Thursday, May 8, 2014

Immune cell therapy reaches milestone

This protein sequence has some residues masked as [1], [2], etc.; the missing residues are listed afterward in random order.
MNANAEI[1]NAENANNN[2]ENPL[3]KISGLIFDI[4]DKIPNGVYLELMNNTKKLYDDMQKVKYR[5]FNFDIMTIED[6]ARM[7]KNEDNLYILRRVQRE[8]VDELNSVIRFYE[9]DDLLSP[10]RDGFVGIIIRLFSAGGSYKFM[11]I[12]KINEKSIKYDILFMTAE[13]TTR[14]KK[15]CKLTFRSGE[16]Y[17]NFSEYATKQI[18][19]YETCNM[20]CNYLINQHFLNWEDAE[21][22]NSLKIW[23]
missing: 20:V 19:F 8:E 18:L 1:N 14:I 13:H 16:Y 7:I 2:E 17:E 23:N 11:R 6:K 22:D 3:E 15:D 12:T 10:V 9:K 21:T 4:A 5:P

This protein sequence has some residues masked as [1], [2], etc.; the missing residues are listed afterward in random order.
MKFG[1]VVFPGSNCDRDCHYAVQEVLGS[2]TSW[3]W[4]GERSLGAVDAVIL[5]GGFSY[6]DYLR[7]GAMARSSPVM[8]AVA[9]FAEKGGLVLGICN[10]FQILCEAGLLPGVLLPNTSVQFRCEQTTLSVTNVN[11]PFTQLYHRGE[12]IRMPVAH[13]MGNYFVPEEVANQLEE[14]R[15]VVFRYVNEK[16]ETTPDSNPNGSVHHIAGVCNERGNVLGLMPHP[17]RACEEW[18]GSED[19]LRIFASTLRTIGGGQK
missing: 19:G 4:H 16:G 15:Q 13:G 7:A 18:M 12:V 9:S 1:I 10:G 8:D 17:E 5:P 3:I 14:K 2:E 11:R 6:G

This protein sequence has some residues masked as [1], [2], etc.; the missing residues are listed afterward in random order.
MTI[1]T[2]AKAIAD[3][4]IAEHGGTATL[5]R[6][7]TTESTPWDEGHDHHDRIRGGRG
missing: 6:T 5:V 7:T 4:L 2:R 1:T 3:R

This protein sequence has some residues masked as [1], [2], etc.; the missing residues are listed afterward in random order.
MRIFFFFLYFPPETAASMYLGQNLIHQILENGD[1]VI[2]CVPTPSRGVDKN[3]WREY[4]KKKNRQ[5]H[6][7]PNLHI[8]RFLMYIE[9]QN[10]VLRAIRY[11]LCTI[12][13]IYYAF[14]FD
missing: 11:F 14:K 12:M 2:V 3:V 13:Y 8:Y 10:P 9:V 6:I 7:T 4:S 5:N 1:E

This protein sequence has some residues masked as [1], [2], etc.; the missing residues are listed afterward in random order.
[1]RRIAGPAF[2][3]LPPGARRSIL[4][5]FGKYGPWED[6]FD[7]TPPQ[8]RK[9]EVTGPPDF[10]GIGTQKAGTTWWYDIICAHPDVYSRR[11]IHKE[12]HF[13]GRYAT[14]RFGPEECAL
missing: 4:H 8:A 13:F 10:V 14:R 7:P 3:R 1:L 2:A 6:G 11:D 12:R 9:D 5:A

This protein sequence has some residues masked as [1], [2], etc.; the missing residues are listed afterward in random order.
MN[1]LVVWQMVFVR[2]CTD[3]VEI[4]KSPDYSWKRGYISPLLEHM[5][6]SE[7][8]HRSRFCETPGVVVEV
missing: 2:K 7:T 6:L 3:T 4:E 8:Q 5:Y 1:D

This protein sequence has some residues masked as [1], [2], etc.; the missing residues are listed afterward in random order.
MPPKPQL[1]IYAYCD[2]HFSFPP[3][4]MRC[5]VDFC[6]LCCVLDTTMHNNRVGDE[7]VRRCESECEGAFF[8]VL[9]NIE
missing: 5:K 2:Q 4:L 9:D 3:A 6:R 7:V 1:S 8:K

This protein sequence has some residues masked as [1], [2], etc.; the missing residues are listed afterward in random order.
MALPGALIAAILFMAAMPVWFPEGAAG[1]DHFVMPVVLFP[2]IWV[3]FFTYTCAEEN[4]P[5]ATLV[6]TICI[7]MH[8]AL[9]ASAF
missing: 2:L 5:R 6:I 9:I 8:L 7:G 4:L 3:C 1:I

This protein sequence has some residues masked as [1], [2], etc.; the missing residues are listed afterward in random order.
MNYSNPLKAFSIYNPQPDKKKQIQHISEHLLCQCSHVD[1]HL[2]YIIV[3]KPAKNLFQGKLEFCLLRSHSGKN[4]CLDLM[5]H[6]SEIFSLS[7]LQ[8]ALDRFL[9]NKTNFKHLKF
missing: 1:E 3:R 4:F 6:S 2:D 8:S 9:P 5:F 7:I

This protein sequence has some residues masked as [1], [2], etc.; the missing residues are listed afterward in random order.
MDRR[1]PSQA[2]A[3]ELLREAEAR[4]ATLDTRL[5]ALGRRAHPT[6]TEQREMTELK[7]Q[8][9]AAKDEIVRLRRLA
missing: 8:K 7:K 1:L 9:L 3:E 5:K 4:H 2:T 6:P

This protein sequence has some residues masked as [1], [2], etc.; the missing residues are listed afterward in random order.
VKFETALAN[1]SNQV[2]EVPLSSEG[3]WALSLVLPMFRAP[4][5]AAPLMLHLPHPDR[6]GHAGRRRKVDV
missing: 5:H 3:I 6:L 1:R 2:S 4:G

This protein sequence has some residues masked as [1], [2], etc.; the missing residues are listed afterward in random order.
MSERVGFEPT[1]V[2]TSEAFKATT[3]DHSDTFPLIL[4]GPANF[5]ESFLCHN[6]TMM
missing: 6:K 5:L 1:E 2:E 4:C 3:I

NY TIMES – May 8, 2014 – Researchers at the National Cancer Institute reported a first successful use of a long-sought adoptive cell therapy for solid tissue cancer. A 43-year-old Billings, Mont. woman has been given a reprieve from her rare bile duct cancer that had spread to her liver and lungs. The researchers led by Dr. Steven Rosenberg, chief of surgery at the NCI reported the case in the journal Science today. They used genomic techniques to identify cells in her immune system that attacked a specific mutation in her tumor cells. They grew billions of them in the laboratory and infused them back into her blood resulting in significant shrinking of her tumors. Doctors emphasize that she is not cured, but her cancer has remained in check for two years. As this is just one case, it is too early to tell if it will work in others, however it marks a milestone. Immunotherapy has produced similar long-lasting remissions in blood cancers, such as leukemia, and in melanoma, but this is a first for solid tumors.

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